Oliver Sacks once had a conversation with a spider whose voice reminded him of British philosopher Bertrand Russell.
If you’re going to write a book about figments of the imagination, it seems only sporting to include your own. That’s exactly what Dr. Sacks, the acclaimed author and neurologist, does in his latest volume, Hallucinations.
It doesn’t take much for humans to see, hear or smell things that aren’t there, it seems. We hallucinate when deprived of sensory input, when we suffer injuries or illness, when we fall asleep, when we wake up – and, of course, when under the influence of mind-altering substances, as Dr. Sacks was when he met the philosopher-spider.
Now 79, he has decided that enough time has passed for him to reveal his personal experiments with drugs as a young man, experiments driven by a mischievous curiosity and periods of melancholy he was having.
He describes what he learned from his hallucinations – and why having a vision or hearing voices may seem like precursors to madness but are really an essential part of what it means to be human.
Your latest book presents a startling array of imagined phenomena. Since the U.S. election just took place, I have to ask: Have you ever come across anyone who had a hallucination involving a political figure?
I do relate a case of a woman who had one of these ecstatic seizures in which she was told by God to run for Congress. She ran as a Republican and she told everyone she was doing this at God’s request. This was a strong Democratic constituency, and she almost unseated [the incumbent]. But that’s as close as I ever get to politics.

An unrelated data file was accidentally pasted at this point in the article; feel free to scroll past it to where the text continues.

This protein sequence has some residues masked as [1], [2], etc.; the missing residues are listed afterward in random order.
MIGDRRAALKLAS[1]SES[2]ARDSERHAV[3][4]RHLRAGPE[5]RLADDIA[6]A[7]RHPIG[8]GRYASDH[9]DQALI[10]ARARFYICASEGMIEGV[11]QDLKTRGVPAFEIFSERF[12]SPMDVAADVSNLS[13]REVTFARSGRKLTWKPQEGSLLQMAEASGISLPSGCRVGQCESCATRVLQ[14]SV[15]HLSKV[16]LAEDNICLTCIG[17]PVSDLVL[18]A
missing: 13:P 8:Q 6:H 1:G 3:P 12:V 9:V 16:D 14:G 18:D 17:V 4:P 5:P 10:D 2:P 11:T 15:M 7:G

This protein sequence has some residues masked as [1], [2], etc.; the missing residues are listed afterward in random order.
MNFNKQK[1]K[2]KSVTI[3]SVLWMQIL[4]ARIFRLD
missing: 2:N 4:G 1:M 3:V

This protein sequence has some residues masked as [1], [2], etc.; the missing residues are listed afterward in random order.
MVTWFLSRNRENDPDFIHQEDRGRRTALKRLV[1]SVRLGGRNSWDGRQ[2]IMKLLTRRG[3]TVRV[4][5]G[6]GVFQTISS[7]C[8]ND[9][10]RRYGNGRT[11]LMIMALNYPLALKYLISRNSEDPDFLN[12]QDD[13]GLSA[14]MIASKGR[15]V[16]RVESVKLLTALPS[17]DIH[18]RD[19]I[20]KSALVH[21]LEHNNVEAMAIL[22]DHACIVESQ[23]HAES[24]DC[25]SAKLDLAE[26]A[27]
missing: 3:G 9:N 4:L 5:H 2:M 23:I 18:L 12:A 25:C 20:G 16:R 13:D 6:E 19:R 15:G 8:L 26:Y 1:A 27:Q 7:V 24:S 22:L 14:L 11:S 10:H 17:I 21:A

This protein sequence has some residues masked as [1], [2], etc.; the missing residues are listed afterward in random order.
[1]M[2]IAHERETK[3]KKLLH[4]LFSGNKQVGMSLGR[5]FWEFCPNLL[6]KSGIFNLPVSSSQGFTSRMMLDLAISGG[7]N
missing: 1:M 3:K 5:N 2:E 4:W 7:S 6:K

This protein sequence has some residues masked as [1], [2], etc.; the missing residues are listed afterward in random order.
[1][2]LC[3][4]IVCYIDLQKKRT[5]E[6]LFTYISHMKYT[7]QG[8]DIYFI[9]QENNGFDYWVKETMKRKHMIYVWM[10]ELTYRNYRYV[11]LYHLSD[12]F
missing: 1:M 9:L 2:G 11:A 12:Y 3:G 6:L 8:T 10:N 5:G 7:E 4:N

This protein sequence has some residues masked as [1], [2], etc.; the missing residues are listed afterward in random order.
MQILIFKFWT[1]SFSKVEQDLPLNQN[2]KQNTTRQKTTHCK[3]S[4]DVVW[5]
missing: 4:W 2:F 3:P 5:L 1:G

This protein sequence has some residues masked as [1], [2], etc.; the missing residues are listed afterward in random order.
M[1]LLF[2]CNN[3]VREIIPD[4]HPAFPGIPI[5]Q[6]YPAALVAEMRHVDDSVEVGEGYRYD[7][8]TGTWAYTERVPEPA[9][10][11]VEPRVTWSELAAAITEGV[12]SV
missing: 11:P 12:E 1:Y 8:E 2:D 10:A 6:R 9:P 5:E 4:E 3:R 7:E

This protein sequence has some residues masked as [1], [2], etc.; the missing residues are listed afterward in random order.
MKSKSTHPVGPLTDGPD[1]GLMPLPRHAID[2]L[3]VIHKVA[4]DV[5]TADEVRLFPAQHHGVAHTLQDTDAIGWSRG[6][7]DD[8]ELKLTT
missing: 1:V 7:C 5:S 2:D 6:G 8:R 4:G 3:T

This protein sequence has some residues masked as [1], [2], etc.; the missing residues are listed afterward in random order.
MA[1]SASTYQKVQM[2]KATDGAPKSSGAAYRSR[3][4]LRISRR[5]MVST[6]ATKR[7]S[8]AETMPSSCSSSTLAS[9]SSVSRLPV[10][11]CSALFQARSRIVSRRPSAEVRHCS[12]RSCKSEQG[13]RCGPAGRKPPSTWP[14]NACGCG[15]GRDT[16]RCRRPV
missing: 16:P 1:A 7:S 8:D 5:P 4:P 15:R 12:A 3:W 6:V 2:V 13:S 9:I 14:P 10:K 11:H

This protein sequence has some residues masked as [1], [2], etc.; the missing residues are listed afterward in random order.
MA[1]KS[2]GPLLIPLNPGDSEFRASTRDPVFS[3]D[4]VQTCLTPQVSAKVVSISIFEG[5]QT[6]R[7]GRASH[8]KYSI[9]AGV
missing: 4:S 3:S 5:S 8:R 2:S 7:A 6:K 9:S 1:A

Politics and religion – both areas to be careful.
Yes, politics, religion and sex. They’re the three danger areas.
But apparently not drugs
Well, if it’s over.
Why did you decide to include your own experiences with drug-induced hallucinations?
I was actually in hospital with a broken hip last year and rather bored and irritable. I couldn’t get comfortable. A friend of mine dropped by and said, “You’ve sometimes mentioned episodes in the sixties; can you tell me more?” And I said, “Well, o-kay.”
He pulled out a little pad like yours, so I think he had, in a way, set me up for this. I thought, “Well, it was 45 years ago. I’m in my 80th year. Why shouldn’t I say a few things?” But more important, hallucinations can only be described in first-person terms, and I was the person there.
You describe a revelatory experience after taking a large dose of amphetamines when you had a sudden insight into your life’s calling. Could that have happened some other way?
It probably would have happened anyway. Though I went through university and medical school and this and that, I never really quite felt intellectually alive.
I only started to come to life when I started seeing patients, describing patients, taking responsibility for them and entering their lives. I think this would have got me going anyhow, but it was made more sudden and dramatic by [the drug use].
I’ve really not had the impulse to take that again. And I was very lucky to survive. Big doses of amphetamines are much worse than heroin or cocaine or acid or mescaline. You shoot up your blood pressure and your pulse, and it’s very easy to die.
One of your goals is to reduce the stigma surrounding hallucinations. Why?